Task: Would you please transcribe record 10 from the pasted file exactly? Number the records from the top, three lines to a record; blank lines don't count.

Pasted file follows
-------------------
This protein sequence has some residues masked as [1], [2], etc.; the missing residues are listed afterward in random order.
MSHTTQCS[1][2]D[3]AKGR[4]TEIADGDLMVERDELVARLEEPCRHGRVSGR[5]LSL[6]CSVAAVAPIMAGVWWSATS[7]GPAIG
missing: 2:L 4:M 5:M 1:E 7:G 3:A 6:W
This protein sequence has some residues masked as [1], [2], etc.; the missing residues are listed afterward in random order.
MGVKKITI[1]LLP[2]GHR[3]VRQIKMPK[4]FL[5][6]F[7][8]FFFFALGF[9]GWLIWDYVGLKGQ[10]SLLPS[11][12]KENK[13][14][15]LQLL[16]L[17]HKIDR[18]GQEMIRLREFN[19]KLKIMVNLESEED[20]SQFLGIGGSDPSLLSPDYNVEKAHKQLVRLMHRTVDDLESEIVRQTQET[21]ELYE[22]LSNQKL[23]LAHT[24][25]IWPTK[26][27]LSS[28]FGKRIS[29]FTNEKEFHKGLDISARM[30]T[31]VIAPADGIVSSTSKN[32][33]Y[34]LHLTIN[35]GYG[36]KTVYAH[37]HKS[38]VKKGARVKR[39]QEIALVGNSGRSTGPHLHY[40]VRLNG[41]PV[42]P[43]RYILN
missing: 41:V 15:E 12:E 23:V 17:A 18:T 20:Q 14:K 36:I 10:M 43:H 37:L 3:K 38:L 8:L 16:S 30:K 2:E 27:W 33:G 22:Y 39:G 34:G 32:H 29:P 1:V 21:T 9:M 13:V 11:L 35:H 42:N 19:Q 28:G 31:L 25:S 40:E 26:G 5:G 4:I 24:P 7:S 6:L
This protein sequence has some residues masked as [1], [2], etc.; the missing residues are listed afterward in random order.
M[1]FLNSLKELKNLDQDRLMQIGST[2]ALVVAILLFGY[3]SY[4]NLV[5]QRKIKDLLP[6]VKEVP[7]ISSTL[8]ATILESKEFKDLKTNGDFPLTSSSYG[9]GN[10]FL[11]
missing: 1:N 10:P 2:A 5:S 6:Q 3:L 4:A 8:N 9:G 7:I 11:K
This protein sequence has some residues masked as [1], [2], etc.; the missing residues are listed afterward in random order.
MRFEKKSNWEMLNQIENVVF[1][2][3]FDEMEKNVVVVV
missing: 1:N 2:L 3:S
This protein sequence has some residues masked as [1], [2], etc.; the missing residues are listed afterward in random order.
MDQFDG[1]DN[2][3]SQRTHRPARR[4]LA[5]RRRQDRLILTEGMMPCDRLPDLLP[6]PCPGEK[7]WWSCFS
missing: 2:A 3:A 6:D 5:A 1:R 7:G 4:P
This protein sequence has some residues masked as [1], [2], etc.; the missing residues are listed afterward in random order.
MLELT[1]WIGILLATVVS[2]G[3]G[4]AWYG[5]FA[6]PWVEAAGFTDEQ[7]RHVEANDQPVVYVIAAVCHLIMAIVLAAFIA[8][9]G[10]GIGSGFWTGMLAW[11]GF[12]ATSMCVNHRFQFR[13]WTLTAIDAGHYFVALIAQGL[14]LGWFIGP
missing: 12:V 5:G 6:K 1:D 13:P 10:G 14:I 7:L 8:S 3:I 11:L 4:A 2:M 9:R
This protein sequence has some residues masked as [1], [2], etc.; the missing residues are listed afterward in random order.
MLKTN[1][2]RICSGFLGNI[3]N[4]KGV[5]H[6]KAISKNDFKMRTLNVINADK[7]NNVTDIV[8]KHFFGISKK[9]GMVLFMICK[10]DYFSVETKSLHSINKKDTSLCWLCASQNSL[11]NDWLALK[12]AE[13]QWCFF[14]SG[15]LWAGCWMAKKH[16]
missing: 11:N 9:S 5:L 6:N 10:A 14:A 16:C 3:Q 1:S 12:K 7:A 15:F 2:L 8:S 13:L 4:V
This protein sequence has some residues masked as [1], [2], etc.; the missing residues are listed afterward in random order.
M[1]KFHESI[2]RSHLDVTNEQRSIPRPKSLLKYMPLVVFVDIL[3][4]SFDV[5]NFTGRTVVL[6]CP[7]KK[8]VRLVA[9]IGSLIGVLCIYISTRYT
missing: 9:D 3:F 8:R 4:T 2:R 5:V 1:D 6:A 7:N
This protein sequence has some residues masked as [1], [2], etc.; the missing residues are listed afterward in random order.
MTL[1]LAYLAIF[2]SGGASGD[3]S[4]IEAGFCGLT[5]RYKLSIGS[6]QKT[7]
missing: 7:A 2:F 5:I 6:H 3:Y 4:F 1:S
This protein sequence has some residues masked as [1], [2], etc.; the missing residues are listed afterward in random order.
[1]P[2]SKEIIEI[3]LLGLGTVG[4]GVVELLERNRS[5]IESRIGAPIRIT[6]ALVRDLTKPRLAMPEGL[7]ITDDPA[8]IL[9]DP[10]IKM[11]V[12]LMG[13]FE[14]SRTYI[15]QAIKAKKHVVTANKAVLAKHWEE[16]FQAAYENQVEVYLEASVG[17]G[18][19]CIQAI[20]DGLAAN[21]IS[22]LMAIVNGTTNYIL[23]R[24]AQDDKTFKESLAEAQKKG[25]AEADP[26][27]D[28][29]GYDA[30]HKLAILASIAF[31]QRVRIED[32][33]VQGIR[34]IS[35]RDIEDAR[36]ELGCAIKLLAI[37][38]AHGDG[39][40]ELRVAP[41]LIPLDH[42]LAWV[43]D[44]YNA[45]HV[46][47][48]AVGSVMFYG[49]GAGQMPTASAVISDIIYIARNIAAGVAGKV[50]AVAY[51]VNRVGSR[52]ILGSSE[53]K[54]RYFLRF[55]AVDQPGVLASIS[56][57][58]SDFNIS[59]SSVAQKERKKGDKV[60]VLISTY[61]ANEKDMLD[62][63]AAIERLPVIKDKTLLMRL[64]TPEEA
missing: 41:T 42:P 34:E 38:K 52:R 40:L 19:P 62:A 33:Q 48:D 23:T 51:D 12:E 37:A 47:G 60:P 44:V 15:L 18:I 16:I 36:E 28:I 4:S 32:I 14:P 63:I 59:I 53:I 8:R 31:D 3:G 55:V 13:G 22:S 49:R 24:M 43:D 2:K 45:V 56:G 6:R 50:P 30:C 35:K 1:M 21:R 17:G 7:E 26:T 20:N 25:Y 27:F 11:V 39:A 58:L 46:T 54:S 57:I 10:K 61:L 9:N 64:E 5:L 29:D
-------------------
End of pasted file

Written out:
This protein sequence has some residues masked as [1], [2], etc.; the missing residues are listed afterward in random order.
[1]P[2]SKEIIEI[3]LLGLGTVG[4]GVVELLERNRS[5]IESRIGAPIRIT[6]ALVRDLTKPRLAMPEGL[7]ITDDPA[8]IL[9]DP[10]IKM[11]V[12]LMG[13]FE[14]SRTYI[15]QAIKAKKHVVTANKAVLAKHWEE[16]FQAAYENQVEVYLEASVG[17]G[18][19]CIQAI[20]DGLAAN[21]IS[22]LMAIVNGTTNYIL[23]R[24]AQDDKTFKESLAEAQKKG[25]AEADP[26][27]D[28][29]GYDA[30]HKLAILASIAF[31]QRVRIED[32][33]VQGIR[34]IS[35]RDIEDAR[36]ELGCAIKLLAI[37][38]AHGDG[39][40]ELRVAP[41]LIPLDH[42]LAWV[43]D[44]YNA[45]HV[46][47][48]AVGSVMFYG[49]GAGQMPTASAVISDIIYIARNIAAGVAGKV[50]AVAY[51]VNRVGSR[52]ILGSSE[53]K[54]RYFLRF[55]AVDQPGVLASIS[56][57][58]SDFNIS[59]SSVAQKERKKGDKV[60]VLISTY[61]ANEKDMLD[62][63]AAIERLPVIKDKTLLMRL[64]TPEEA
missing: 41:T 42:P 34:E 38:K 52:R 40:L 19:P 62:A 33:Q 48:D 23:T 51:D 12:E 37:A 47:G 60:P 44:V 15:L 18:I 16:I 36:E 28:I 4:S 32:I 14:P 63:I 59:I 53:I 8:R 31:D 3:G 55:V 13:G 22:S 49:R 24:M 43:D 2:K 45:V 56:G 6:R 50:P 30:C 35:K 1:M 21:R 17:G 7:E 26:T 20:N 25:Y 27:F 11:V 39:A 58:L 46:T 54:S 57:I 10:K 61:L 9:N 64:E 5:L 29:D